This year marks the first year that Melrose will be celebrating Indigenous People’s Day instead of Columbus Day.
More and more communities, and even some entire states, are making this change. Columbus Day is still the official federal holiday and is on the books as such on the state level in Massachusetts as well.
In other words, even though local cities and towns operate within the state and federal system, they can opt to change the name and direction of the holiday within the bounds of their own communities.
It is no secret that I think this is a good idea. It is a long time in coming too. Serious opposition to Columbus Day began in the early 1960s and is only seeing fruition today.
The seeds of the genocide of native people that were sown with the arrival of Columbus in the arrogantly named “New World” are well known. The native communities that welcomed Columbus and his crew were completely eliminated in quite brutal fashion within a generation or two.
The notion that Columbus “discovered” the “new world” is a misnomer as well. We know now that other Europeans had been to North America long before him. More importantly, you can only “discover” something that no one has seen before. The fact that the island of Guanahani (now called the Bahamas) where Columbus landed was filled with people means that it was “discovered” centuries earlier by the people who were living there!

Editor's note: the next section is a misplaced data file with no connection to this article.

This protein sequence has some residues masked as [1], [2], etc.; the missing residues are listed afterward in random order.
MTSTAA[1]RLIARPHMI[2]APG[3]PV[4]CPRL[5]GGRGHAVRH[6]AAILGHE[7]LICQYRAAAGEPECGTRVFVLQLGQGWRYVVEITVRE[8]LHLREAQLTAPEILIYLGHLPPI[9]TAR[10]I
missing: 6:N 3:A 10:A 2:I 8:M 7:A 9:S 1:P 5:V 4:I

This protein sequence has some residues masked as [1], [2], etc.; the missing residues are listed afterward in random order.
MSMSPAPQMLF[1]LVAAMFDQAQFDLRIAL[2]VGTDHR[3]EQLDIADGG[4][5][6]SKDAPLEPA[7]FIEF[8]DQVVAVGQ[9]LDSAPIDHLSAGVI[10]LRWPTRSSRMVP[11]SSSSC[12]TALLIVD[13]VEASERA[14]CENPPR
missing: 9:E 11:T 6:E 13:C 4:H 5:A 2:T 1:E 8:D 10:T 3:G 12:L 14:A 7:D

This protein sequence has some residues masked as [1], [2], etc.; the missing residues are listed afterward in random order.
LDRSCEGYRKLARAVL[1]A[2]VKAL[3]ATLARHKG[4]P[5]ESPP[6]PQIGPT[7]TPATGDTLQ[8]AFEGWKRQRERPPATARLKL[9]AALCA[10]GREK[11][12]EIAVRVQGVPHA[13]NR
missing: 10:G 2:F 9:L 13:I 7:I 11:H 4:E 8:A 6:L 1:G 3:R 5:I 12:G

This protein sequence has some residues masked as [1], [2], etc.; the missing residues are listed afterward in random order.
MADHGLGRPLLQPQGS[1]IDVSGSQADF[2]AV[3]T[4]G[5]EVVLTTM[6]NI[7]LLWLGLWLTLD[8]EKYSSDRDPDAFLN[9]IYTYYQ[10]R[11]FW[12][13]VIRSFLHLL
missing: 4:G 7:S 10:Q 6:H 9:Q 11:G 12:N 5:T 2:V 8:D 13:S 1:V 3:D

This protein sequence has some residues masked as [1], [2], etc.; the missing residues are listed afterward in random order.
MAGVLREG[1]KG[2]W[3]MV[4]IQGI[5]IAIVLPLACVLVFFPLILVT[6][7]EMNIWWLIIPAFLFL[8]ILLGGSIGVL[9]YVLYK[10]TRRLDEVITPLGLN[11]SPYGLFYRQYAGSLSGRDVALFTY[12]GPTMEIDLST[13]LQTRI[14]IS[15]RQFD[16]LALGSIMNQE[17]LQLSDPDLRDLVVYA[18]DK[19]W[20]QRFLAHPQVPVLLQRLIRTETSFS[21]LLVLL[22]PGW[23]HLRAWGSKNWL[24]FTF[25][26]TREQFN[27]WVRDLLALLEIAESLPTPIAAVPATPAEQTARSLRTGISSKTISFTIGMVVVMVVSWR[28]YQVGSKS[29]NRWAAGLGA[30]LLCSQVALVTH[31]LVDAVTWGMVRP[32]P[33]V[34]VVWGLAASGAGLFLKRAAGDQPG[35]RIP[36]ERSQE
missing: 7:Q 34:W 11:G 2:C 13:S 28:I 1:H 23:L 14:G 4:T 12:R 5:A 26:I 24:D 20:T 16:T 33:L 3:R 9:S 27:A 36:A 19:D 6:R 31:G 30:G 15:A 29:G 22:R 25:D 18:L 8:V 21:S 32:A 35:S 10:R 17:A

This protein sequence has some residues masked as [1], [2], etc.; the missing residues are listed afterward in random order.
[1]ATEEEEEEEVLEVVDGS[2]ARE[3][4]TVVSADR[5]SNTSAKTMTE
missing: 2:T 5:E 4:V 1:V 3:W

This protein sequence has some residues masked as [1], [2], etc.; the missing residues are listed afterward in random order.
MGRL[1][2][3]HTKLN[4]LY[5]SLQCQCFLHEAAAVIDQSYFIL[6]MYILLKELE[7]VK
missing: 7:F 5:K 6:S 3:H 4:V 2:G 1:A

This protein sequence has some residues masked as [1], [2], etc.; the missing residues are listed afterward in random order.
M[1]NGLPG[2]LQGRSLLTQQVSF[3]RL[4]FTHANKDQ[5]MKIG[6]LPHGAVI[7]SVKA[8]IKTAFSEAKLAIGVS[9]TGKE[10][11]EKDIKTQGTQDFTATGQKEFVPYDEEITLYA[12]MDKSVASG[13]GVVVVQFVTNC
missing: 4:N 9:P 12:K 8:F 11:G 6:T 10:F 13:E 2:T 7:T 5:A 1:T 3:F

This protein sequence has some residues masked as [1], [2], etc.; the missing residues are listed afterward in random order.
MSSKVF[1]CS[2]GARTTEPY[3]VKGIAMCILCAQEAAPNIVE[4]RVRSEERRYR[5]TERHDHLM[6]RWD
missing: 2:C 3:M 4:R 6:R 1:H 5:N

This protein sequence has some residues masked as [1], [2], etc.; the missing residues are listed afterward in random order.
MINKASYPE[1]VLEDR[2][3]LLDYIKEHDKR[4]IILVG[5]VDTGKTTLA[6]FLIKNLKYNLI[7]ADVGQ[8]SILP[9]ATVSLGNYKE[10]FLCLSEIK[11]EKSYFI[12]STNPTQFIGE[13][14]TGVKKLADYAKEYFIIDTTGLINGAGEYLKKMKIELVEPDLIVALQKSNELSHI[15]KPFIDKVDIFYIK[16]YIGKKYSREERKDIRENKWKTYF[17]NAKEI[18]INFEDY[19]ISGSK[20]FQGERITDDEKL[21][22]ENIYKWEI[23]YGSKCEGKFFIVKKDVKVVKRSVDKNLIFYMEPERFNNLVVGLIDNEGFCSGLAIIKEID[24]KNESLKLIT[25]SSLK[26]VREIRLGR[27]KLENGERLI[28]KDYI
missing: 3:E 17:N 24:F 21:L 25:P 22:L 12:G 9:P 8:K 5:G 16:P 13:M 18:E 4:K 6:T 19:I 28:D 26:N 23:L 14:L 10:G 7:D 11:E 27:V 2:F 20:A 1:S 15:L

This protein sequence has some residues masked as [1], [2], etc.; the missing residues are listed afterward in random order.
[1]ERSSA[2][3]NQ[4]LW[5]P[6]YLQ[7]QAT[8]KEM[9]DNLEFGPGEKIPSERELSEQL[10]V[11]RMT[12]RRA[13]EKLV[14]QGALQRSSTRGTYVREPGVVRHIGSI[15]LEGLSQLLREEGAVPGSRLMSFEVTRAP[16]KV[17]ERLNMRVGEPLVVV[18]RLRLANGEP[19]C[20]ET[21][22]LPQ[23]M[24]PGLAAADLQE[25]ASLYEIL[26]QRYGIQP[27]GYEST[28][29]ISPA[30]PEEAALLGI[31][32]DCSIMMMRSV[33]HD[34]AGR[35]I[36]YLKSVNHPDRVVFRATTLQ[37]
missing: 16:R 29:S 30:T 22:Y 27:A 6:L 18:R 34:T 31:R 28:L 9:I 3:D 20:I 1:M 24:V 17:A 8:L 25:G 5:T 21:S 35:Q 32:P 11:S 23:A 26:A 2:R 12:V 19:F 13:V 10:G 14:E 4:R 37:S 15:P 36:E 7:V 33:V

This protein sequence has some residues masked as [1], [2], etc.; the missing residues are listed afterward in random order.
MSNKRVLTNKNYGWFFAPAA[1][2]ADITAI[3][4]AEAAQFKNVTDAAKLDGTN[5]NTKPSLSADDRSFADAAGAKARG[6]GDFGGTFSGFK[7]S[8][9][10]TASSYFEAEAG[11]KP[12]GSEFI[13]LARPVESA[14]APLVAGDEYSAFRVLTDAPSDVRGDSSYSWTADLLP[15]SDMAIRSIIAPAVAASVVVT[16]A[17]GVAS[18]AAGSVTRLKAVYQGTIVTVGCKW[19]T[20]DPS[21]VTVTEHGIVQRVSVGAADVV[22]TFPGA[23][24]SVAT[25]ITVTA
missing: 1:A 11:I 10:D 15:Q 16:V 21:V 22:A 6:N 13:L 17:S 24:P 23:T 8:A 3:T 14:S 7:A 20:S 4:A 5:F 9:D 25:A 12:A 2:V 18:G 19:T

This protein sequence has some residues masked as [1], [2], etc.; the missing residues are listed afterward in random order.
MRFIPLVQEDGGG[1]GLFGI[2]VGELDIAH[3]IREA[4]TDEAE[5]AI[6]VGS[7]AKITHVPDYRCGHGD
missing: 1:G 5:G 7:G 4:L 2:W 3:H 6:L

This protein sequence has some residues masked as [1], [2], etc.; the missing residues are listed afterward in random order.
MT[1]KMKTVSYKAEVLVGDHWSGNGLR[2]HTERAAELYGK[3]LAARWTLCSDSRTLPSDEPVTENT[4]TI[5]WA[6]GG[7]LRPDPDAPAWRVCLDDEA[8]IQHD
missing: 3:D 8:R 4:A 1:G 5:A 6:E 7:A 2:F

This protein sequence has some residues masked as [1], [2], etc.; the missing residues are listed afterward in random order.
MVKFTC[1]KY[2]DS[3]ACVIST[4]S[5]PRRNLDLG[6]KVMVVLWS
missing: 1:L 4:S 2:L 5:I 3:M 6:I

You can’t be welcomed by native people and then say you’ve discovered their island any more than I might say, after visiting Florida for the first time, that I “discovered” a never before seen place called “Miami.”
There are so many other figureheads in the rich history of Italian culture that would better represent the Italian people and their rightful pride. And I, for one, think it is great that a separation is happening between Italian American pride and the travesty of Columbus.
The switch to Indigenous People’s Day (something that has been recognized within our United Church of Christ for decades, by the way), allows for an honest assessment of history, an occasion to confess the sins of European colonialism, and better appreciate the beauty and current struggles of Native American people today.
I applaud this move in Melrose. It is a great decision and I hope that this initiative becomes even more widespread.
See you in church,